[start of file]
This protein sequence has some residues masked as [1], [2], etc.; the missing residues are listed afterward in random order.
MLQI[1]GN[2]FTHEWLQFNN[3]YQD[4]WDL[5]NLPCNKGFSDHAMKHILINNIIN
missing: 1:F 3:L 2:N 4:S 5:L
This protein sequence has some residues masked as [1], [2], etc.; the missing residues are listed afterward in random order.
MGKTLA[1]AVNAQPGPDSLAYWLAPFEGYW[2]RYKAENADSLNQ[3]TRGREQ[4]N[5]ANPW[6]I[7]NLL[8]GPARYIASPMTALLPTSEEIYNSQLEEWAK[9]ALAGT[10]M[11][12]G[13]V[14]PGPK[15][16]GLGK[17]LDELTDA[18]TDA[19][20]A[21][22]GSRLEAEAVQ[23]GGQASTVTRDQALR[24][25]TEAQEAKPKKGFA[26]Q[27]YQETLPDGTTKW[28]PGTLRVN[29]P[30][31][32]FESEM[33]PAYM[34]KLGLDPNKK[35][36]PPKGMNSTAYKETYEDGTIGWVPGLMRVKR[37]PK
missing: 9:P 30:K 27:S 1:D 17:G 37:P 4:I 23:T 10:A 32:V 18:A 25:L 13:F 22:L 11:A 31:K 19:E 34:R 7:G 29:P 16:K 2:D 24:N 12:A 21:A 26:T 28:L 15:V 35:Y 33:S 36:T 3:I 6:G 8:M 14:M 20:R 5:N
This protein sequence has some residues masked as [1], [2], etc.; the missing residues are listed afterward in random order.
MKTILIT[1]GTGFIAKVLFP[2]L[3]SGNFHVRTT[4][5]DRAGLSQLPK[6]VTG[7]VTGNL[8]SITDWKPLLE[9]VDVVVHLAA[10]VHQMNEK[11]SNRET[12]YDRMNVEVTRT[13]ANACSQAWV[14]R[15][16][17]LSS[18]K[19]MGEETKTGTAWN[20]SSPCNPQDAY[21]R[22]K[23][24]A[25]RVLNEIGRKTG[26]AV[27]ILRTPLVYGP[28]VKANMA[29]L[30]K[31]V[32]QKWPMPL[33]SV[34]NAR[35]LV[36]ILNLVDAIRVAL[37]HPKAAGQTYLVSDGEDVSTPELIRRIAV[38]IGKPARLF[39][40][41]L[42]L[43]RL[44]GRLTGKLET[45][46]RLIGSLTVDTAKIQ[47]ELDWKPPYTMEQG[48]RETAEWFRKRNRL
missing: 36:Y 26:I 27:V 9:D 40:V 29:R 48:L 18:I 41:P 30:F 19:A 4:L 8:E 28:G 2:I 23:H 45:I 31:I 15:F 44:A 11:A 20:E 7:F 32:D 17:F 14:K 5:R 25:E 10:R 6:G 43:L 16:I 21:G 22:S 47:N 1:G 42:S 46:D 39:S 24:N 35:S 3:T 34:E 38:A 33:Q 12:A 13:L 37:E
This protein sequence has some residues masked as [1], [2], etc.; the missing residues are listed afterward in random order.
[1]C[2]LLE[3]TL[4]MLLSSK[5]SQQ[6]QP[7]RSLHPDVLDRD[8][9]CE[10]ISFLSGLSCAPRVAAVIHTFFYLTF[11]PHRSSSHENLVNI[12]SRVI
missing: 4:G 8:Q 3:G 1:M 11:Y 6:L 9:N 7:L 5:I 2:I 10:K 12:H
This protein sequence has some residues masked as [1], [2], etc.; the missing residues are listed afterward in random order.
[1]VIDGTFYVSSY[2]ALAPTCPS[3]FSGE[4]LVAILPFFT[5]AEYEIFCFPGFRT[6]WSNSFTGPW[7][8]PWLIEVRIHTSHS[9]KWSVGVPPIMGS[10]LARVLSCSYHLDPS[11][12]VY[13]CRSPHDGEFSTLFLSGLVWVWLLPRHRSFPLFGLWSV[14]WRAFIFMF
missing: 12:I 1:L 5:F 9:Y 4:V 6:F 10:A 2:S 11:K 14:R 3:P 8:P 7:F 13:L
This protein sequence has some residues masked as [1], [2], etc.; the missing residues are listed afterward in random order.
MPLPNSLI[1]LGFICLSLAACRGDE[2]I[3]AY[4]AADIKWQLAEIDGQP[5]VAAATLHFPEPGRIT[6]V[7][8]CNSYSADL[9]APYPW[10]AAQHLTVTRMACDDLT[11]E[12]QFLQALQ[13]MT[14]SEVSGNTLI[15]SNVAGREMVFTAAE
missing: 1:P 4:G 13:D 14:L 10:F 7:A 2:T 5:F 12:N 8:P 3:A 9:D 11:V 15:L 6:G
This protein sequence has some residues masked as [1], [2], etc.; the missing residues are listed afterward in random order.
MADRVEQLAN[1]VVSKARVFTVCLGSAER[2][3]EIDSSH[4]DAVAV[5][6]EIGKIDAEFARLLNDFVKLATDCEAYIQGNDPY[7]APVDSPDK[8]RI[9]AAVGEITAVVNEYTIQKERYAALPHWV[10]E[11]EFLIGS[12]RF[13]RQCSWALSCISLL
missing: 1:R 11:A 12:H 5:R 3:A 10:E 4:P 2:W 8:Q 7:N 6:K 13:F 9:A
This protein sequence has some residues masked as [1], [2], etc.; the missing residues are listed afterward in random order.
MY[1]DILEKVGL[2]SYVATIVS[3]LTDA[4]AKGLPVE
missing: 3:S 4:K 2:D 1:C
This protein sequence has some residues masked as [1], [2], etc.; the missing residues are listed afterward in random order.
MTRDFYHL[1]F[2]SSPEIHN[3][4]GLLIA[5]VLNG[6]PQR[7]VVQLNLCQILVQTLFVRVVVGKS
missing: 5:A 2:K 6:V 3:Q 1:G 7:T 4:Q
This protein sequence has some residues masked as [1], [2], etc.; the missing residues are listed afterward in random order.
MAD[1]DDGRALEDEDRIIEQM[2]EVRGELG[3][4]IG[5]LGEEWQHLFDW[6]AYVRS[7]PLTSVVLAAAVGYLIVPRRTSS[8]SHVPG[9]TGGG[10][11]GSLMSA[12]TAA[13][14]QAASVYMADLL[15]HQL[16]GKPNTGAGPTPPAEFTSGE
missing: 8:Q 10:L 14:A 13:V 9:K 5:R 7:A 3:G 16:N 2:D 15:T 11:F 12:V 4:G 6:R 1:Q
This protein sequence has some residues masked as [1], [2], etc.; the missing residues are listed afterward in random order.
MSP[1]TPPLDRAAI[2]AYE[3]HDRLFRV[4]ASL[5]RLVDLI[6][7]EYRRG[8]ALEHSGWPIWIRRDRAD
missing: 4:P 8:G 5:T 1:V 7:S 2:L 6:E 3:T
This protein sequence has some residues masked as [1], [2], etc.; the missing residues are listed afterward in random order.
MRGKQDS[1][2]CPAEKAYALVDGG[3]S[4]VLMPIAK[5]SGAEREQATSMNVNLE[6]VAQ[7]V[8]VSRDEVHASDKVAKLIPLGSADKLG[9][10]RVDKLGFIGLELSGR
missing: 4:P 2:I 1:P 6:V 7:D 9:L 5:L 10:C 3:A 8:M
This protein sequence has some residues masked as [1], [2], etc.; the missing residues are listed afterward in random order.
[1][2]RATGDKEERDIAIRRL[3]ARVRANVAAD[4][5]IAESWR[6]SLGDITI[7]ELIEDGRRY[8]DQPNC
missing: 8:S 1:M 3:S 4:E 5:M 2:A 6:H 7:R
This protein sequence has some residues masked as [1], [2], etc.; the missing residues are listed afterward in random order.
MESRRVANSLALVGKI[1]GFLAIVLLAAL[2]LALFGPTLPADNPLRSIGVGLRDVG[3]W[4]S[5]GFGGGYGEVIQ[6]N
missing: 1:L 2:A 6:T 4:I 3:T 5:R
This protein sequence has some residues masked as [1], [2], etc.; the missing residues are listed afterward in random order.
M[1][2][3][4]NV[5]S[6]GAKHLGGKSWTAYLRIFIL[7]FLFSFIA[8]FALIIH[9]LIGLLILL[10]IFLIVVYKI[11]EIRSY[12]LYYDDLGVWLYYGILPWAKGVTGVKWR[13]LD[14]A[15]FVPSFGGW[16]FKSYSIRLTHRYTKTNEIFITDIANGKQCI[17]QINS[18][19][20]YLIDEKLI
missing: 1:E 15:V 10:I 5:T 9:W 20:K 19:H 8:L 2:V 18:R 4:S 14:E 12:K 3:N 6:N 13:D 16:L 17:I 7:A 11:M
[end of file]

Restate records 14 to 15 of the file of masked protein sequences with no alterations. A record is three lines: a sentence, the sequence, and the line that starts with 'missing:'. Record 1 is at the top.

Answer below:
This protein sequence has some residues masked as [1], [2], etc.; the missing residues are listed afterward in random order.
MESRRVANSLALVGKI[1]GFLAIVLLAAL[2]LALFGPTLPADNPLRSIGVGLRDVG[3]W[4]S[5]GFGGGYGEVIQ[6]N
missing: 1:L 2:A 6:T 4:I 3:T 5:R
This protein sequence has some residues masked as [1], [2], etc.; the missing residues are listed afterward in random order.
M[1][2][3][4]NV[5]S[6]GAKHLGGKSWTAYLRIFIL[7]FLFSFIA[8]FALIIH[9]LIGLLILL[10]IFLIVVYKI[11]EIRSY[12]LYYDDLGVWLYYGILPWAKGVTGVKWR[13]LD[14]A[15]FVPSFGGW[16]FKSYSIRLTHRYTKTNEIFITDIANGKQCI[17]QINS[18][19][20]YLIDEKLI
missing: 1:E 15:V 10:I 5:T 9:W 20:K 19:H 8:L 2:V 18:R 4:S 14:E 12:K 3:N 6:N 13:D 16:L 17:I 7:A 11:M